The blob this week about failing my eye test while trying to renew my driver’s license reminded me once again of my erstwhile driving days of yore. While no one has ever suggested that I was a good driver, I do believe I should be recognized for my tactical skills in avoiding getting traffic tickets.
During the years I was driving, I can’t count the number of times I was stopped, questioned, investigated, scolded, warned, and threatened by the traffic police, but only a few times did I ever get presented with an actual traffic ticket. Please don’t applaud. Anyone can do it. It just requires strategic thinking — and being accompanied by a toddler like my daughter Judy.
To demonstrate the strategy, I’ll first set the stage by borrowing this excerpt from my previous Blog #18 called Traffic Jam.
“Years ago, when daughter Judy was between 4 and 6 years old – and our only child not yet in school, – she, and my friend Aline Felzer, and I used to pile into our old Ford station wagon every Thursday morning and go to the Pike Place Market. This was before the artist Mark Tobey produced his paintings of the Market that turned it into a tourist mecca. At the time Aline and I shopped there, trust me, it was anything but.
Back then, the Pike Place Market was the place to go if you were a hard-core penny-pinching grocery shopper. We could find everything in bulk, day-old, marked down, below cost, overripe, cracked, a little bruised, or free.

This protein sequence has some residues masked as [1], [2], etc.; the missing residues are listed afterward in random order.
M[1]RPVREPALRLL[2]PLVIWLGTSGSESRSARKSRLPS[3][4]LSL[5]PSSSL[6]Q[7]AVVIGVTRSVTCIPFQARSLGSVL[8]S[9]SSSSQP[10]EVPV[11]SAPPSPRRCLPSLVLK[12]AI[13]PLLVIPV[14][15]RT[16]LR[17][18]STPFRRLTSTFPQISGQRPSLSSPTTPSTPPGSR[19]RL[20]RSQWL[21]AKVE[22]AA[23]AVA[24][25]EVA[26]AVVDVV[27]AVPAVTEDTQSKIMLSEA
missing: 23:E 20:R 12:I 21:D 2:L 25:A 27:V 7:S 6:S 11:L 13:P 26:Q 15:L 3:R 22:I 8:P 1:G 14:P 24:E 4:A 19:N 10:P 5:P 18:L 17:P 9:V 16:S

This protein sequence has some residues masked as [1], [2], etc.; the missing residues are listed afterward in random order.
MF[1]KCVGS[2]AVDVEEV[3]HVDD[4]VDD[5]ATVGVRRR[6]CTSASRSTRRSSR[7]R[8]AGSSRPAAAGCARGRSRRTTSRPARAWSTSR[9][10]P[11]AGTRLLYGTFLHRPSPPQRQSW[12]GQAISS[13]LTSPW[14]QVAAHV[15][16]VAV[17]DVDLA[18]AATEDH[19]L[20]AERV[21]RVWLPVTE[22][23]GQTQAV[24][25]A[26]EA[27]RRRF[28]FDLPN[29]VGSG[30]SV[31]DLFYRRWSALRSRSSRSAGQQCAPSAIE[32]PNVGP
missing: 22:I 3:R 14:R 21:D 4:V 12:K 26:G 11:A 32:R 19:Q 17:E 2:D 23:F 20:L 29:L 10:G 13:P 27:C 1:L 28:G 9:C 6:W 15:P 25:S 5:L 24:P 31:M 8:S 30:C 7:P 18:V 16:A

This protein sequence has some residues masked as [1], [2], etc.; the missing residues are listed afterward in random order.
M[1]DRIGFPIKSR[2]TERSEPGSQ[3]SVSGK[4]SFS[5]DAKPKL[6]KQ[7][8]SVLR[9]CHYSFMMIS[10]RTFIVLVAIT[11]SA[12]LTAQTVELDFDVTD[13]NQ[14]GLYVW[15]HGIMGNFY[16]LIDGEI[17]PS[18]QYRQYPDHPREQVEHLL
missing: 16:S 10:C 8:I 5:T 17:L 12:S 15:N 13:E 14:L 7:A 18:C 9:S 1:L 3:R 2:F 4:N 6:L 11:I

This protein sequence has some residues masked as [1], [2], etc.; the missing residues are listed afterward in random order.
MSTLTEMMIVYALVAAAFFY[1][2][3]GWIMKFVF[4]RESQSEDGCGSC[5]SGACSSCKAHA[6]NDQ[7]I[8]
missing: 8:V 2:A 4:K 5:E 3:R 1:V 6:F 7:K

It was the only place we could buy the brand we called ‘El Cheapo’ in the #10 cans. Or oatmeal in 15 lb. bags. Or where we could find bargains like what we carefully referred to as “used candy”.
Used candy was always full of surprises. It meant that the children might be finding in their Easter baskets an assortment of pumpkins, witches, bats and candy corn. I don’t think the children were excessively disappointed because they knew full well that the bunnies, marshmallow eggs and jelly beans were on their way. Eventually, they would turn up later in their Christmas stockings. You just have to be patient in a big family.
Getting to the Market was always an adventure. Aline couldn’t drive a car, and actually, neither could I, but since I had a driver’s license and access to a vehicle, I was the designated driver by default. Aline served as navigator, and little Judy in the back seat acted as our passenger decoy. Her role was to capture the pity of the policeman with the traffic tickets. Policemen like and protect toddlers, and, more importantly, they don’t want to put their mommies in jail.
As long as I could avoid the traffic hazards like one-way streets, hills and parallel parking, getting to the Pike Place Market was usually uneventful. Speeding tickets were never a concern because we never went faster than 10 miles per hour. Freeways hadn’t been invented yet in Seattle but if they had, we would have studiously ignored them.
But the left turns – the left turns were our nemesis. We took great pains to circumvent them but sometimes they couldn’t be avoided.
As the navigator, Aline would yell “Look out! Turn left. Turn left!” And I would. Usually this maneuver was quite successful but not always. I would say that on most of our Traffic Incident reports, the term “left turn” figured in prominently.